constructing a heterojunction semiconductor device which includes first active semiconductor regions interposed between second semiconductor barrier layers;
masking portions of said device; and
introducing a disordering element, selected from the group consisting of silicon and krypton, into unmasked portions of said device to cause said active and barrier regions to compositionally disorder to a higher energy gap material than said active semiconductor regions.
64. The method as defined by claim 63, wherein said first active semiconductor regions are sufficiently thin to exhibit quantum size effects.
65. The method as defined by claim 63, wherein said disordering element is introduced using ion implantation.
66. The method as defined by claim 64, wherein said disordering element is introduced using ion implantation.
Description

The U.S. Government has rights in this invention as a result of financial support by NSF grants DMR 79-09991 and DMR 77-23999.

FIELD OF THE INVENTION

This invention relates to improvements in semiconductive devices, and more particularly to a method for producing integrated light emitting semiconductor devices. The subject matter of this application is related to subject matter of copending U.S. application Ser. No. 260,956, filed May 6, 1981, now U.S. Pat. No. 4,378,255, and assigned to the same assignee as the present application.

BACKGROUND OF THE INVENTION

Light emitting semiconductors are well known in the prior art. One of the more widely used light emitting devices is a heterojunction light emitter fabricated, for example, using a gallium arsenide/aluminum gallium arsenide material system. In such devices, a pair of relatively wide band gap layers (aluminum gallium arsenide) of opposite conductivity type are sandwiched around an active region (gallium arsenide). The interfaces between the active region and the wide band gap layers form a pair of heterojunctions. These heterojunctions effectively provide both carrier and optical confinement. The devices are generally used as light emitting diodes or lasers and may be energized using an electrical current or by optical pumping.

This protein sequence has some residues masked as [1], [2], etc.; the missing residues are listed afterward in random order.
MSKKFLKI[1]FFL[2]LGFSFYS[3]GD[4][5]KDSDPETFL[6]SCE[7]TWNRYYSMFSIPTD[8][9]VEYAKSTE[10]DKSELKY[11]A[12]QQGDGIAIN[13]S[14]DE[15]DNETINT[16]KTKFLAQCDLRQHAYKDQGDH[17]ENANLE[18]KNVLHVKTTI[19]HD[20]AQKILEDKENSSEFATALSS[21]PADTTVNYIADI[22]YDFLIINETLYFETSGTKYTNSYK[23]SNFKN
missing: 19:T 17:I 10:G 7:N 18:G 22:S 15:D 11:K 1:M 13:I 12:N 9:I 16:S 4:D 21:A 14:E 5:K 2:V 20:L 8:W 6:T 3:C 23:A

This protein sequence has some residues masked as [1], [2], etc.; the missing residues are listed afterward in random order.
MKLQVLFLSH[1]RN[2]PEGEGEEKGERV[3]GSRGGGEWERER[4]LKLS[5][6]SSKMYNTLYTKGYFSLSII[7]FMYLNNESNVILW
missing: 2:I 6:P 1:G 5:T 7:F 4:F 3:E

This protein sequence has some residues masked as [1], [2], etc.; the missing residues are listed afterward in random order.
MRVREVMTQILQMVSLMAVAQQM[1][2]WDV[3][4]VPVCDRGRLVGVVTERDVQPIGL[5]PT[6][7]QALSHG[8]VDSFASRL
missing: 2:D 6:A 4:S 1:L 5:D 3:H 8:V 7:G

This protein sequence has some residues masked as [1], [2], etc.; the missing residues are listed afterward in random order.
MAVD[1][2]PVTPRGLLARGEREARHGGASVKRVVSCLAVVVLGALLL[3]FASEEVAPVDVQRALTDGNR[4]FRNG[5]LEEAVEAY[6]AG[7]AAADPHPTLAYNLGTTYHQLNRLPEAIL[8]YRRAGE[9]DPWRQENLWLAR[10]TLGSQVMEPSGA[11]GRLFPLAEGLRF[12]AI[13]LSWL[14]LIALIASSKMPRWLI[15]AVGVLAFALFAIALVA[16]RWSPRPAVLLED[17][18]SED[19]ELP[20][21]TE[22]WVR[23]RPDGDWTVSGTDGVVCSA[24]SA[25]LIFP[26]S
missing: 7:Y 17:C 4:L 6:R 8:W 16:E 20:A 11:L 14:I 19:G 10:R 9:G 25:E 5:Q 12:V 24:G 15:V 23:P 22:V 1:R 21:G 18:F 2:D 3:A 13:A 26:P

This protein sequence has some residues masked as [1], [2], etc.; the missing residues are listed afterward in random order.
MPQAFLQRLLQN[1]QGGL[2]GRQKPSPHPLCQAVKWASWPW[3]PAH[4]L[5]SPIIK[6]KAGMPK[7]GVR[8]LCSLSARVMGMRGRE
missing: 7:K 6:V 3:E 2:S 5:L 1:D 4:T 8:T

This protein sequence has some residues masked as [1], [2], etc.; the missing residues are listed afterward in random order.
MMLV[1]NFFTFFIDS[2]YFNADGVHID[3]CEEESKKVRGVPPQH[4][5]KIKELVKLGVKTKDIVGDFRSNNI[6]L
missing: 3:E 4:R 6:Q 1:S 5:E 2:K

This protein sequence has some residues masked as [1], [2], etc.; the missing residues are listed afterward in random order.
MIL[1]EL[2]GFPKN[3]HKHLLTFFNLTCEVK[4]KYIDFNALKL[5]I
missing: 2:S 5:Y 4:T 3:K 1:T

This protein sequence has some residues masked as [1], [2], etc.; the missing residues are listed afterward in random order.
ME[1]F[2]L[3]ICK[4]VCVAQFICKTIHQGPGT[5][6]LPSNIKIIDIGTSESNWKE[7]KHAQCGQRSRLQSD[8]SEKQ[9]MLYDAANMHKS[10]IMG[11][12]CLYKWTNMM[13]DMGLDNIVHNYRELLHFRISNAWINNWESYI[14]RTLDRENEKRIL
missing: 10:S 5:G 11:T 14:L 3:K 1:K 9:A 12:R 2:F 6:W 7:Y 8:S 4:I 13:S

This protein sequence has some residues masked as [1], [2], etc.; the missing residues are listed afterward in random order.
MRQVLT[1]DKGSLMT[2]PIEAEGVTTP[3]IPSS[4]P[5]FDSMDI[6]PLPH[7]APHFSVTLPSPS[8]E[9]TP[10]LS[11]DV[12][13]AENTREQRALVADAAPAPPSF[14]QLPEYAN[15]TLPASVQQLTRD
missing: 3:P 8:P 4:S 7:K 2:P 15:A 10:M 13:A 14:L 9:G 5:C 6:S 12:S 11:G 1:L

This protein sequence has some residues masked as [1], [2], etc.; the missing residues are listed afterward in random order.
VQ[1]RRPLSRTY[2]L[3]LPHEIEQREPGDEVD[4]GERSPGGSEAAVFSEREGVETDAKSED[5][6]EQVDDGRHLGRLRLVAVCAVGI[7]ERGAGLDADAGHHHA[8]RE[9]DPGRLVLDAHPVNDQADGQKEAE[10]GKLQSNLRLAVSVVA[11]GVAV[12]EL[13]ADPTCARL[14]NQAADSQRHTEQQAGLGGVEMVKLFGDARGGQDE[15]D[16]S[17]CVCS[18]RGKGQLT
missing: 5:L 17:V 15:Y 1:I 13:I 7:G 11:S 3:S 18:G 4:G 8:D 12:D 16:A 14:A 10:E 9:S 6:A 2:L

An improved light emitting device is described in co-pending U.S. patent application Ser. No. 209,240 of N. Holonyak and assigned to the same assignee as this application. Therein is described a light emitting device wherein the active region comprises one or more layers of gallium arsenide separated by aluminum arsenide barrier layers. The aluminum arsenide binary layers replace previously employed aluminum gallium arsenide ternary barrier layers for the reason that the latter ternary layers have been found to be inherently disordered and to exhibit alloy clustering in the regions adjacent to the gallium arsenide/aluminum gallium arsenide interface. That clustering leads to the device requiring larger threshold currents and exhibiting lower efficiencies. The disclosure and teachings of the aforementioned patent application are incorporated herein by reference.

Light emitting devices such as those described above are generally, although not necessarily, grown by metalorganic chemical vapor deposition ("MO-CVD"), which is described, for example, in a publication entitled "Chemical Vapor Deposition for New Material Applications", appearing in the June, 1978, issue of "Electronic Packaging and Production". Such devices are also grown by molecular beam epitaxy, liquid phase epitaxy, or other suitable deposition techniques. The MO-CVD and MBE processes are generally the preferred ones.